The United States and Russia -- An Odd Couple of Friends

On the face of it, Russia and the United States of America appear to have little in common.

For almost all of its history, Russia has been an autocracy, a long series of systems in which political, economic and religious power have flowed from the top down. And the very name Russia carries with it an ethnic meaning.

From its beginning, the United States was deliberately decentralized, with each citizen enjoying fundamental and enforceable rights of political, economic and religious liberty. And rather than having an inherent ethnic content, American nationality encompasses a system of ideas consciously and rather successfully designed to be shared by all, regardless of ethnicity.

If these two giant countries are to be friends and allies, there must be some changes in one or both countries leading to a convergence.

As an American, I might be accused of partiality for saying that Russia must undertake most of the changes if our two countries are to have a lasting alliance. But I believe that most Russians would prefer to change to a system that brought them more health, wealth and happiness than they have previously enjoyed. And the evidence is strong that a decentralized, democratic system delivers those benefits.

Not that I suggest Russia should adopt everything American. Far from it. Political, economic and religious liberty, yes. MTV and professional wrestling, no.

That old, unrepentant Soviet propagandist Georgi Arbatov wrote in the U.S. publication Foreign Policy in June of 1994, "Americans and Russians need not love one another and they are unlikely to become allies anytime soon." I hope Arbatov is wrong in this estimate, as he has been wrong on so many other occasions.

This paper will discuss why change in Russia will be resisted, why it will be difficult, why change in Russia is possible and what should be done in Russia, the United States and other countries to create a long-lasting friendship between the former foes, a friendship which would benefit all nations of the world.

I see five main reasons why healthy changes in Russia will be resisted and difficult:

  1. The deeply-rooted Russian sense of ethnicity remains a powerful force. Ethnic hubris throughout history has led nations to act in uncivilized ways.

    Human nature includes an element of tribal loyalty in us all. But as travel and communications break the relative isolation of most nations, people with widely different heritages get to know each other personally. Understanding and friendships follow, which make ethnic and racial differences less troublesome to civilization.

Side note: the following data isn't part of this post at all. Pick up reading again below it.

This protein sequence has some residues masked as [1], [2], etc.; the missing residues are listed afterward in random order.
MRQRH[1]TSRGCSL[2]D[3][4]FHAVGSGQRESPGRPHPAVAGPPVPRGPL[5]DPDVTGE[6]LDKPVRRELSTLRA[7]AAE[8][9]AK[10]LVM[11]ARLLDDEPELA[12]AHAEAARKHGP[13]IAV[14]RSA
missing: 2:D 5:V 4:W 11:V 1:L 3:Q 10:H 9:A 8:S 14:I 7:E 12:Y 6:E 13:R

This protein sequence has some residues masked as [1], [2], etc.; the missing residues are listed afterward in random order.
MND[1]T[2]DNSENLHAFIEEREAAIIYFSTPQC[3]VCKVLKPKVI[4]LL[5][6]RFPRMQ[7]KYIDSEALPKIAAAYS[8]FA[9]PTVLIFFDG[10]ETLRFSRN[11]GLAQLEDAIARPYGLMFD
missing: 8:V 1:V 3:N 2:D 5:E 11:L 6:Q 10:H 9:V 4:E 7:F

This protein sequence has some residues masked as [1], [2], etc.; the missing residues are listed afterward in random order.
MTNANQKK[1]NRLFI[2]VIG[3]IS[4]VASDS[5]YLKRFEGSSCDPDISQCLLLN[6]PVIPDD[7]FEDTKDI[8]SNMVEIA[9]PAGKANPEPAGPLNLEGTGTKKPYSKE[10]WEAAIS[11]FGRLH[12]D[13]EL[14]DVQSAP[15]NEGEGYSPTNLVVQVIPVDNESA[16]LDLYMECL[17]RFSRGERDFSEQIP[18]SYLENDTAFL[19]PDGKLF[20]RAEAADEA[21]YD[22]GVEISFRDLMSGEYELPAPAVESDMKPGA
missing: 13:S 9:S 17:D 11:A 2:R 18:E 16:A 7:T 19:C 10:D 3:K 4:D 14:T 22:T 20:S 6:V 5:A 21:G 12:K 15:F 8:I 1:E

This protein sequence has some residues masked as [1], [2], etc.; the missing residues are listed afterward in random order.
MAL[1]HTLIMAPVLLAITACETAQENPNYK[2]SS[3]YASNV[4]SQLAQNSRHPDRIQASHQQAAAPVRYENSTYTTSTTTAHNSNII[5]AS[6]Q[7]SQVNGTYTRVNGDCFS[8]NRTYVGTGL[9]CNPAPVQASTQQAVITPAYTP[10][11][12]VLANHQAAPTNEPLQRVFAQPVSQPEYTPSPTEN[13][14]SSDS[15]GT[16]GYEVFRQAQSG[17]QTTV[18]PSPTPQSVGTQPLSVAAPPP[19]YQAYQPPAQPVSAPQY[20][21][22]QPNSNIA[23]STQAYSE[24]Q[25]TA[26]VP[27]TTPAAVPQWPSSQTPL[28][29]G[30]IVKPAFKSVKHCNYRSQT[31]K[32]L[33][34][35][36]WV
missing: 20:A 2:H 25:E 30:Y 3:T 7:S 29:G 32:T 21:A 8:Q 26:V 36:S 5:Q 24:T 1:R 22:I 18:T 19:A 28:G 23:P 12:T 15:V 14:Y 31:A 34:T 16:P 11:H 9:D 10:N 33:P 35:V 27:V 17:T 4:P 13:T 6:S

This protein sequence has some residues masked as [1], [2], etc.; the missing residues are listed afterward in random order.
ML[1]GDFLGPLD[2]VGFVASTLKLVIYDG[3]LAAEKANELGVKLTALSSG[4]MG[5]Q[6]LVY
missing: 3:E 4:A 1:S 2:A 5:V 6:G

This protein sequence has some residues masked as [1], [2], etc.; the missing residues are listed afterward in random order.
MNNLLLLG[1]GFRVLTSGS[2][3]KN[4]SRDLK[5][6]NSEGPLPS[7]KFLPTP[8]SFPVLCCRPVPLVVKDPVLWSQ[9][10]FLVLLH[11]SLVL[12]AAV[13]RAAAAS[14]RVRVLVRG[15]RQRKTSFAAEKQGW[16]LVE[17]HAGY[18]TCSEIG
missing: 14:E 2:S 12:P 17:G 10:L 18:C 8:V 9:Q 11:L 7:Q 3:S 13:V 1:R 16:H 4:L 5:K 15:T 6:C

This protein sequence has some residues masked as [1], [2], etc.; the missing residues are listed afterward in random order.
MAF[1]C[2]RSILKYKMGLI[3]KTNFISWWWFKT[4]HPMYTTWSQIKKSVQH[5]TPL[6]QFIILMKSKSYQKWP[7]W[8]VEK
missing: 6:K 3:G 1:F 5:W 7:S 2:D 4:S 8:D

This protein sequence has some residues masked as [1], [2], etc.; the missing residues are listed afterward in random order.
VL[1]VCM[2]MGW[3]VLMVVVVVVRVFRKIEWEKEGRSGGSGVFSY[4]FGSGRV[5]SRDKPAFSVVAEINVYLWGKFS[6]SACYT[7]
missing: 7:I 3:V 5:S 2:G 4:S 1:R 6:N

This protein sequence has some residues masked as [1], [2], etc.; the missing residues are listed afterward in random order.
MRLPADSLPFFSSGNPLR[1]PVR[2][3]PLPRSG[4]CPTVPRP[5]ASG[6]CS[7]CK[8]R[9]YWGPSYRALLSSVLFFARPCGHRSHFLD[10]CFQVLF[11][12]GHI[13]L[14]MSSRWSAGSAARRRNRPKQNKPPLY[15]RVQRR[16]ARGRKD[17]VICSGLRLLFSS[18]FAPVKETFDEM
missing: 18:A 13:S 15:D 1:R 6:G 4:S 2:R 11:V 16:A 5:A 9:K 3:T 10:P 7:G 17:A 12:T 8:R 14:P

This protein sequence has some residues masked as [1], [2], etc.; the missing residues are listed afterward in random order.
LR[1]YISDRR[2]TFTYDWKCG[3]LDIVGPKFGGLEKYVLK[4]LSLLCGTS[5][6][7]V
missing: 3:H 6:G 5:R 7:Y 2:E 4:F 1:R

Communism, which systematically limited travel and communication, retarded this civilizing process in the Soviet Empire. I have a brilliant young friend, a student leader in the fight against the Ceausescu regime in Romania; he is outstanding in almost every way. But he burns with resentment at wrongs done Romanians by Hungarians five centuries ago.

    In the West, ethnic and cultural self-centeredness sometimes takes more amusing forms, such as the current French law which tries to require that conferences held in France be conducted in French and the French law which lists all the first names which French parents may give to their children. And while anyone may be a British subject, only people of the proper ethnicity are considered to be truly English.

    Because the United States is a nation peopled almost entirely by immigration from many countries, ethnic heritage, when thought of in America, tends now to manifest itself more and more in harmless activity such as St. Patrick's Day parades and Sons of Italy social events. In this respect I may be typical of Americans: It's difficult for me to become emotionally involved in wrongs my English, Scottish, Irish, French, German and Cherokee Indian ancestors may have done to each other centuries ago.

  2. The second major impediment to productive change in Russia is that generations of Communists have given wealth itself a bad reputation there.

    By their incessant, powerful propaganda, the Communists equated private wealth with evil. Once ingrained, such beliefs are hard to change.

    And by their example, the Communists further discredited the idea of wealth. The average Russian grew to resent his Communist masters as corrupt exploiters; he saw that those with the wealth in Russia, those who possessed significant personal property and who enjoyed all the luxuries in sight, were his oppressors.